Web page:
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The Renaissance: a Platonist revolution

Tuesday, 10 May 2016

Eleusinian gods on Dr John Dunn. Eleusinian gods. Detail from an Athenian red-figure clay vase, about 335-325 BC

At the climax to the Comedy, Dante conjured a vision of Eleusinian light, epoptika! - a participative union with the ‘glory of Him who moves all things’, capax Dei. mind was struck by a flash
In which what it desired came to it.
The power of man’s imagination, and the creative freedom from servitude to sense perception were central, literally central, to the participative nature of man’s relationship to God explored in the Comedy.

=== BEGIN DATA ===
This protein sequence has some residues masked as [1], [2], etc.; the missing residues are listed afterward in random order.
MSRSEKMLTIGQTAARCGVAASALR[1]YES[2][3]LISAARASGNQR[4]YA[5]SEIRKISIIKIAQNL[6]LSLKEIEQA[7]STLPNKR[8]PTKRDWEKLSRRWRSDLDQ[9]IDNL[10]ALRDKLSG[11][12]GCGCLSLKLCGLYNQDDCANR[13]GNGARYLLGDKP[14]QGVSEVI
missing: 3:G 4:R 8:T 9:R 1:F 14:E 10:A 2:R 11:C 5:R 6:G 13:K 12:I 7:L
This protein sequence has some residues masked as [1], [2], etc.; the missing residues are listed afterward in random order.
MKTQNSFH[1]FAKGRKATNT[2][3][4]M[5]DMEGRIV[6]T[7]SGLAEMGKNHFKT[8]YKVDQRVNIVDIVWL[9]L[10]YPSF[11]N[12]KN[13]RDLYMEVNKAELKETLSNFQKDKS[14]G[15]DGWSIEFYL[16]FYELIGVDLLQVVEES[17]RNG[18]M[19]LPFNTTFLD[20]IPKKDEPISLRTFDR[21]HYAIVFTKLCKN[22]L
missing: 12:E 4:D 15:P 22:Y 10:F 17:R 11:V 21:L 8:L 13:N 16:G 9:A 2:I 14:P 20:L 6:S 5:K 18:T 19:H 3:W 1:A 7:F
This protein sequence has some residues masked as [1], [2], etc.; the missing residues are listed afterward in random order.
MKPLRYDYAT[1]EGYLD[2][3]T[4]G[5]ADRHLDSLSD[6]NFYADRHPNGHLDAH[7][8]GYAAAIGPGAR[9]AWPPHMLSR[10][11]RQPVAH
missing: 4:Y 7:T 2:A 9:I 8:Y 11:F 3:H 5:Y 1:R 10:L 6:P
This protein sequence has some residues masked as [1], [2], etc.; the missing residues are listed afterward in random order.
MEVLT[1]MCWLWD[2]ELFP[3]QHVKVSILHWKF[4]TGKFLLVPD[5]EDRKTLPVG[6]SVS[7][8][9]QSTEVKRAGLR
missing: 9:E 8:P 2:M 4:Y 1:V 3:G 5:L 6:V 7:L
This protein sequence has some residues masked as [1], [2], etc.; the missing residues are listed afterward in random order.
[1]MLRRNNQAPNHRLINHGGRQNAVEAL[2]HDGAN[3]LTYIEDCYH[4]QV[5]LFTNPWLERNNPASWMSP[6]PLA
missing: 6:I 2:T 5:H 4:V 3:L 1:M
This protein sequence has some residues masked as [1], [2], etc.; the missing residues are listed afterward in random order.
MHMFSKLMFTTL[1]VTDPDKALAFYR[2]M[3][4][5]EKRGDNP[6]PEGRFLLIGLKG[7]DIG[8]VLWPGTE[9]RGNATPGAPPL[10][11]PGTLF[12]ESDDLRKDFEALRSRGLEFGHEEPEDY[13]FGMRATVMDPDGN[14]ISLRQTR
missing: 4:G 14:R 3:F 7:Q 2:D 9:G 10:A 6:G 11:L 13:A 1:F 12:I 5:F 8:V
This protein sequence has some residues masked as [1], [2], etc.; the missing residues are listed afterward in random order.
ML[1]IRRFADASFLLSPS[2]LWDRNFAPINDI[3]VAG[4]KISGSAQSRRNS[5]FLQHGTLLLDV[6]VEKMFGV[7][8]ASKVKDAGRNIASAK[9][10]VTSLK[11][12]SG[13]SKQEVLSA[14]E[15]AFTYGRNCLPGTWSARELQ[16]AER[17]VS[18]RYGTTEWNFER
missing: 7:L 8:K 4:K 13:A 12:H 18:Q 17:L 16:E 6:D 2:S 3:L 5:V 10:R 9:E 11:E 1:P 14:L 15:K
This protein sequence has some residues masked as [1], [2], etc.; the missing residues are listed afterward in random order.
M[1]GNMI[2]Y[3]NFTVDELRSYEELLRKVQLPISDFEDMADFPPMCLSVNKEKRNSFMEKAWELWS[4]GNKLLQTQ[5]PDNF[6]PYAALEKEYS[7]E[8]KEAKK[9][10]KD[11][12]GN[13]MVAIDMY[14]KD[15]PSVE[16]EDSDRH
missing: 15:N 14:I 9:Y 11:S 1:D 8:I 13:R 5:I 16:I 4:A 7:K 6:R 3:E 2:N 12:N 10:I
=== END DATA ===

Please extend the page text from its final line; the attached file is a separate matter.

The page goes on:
With the imagination, man is of all animals uniquely endowed to look forward,contemplate new futures and, above all, hope. As such man has an active rather than a passive relationship to God. Man’s creativity, expressed through art, was the hallmark of the Renaissance, a movement that had its seeds in Dante’s imagination.

Dante’s experience of the One is Eleusinian, it revives Plato’s own employment of the Eleusis metaphor of philosophical enlightenment. Jesus is absent from Dante’s great Christian work, despite the incarnation, ‘our effigy’, being prominent.

Being platonic in metaphor, Dante's devotional epic was out of a tradition that was firmly rooted in the Hellenist origins of Christianity. Dante was consciously reviving that tradition from under the accretions of Judaism.

The Renaissance can thus be seen as a Platonist revolution, with an aim to restore the Hellenic tradition in religion, as well as in culture more generally.

© John Dunn.

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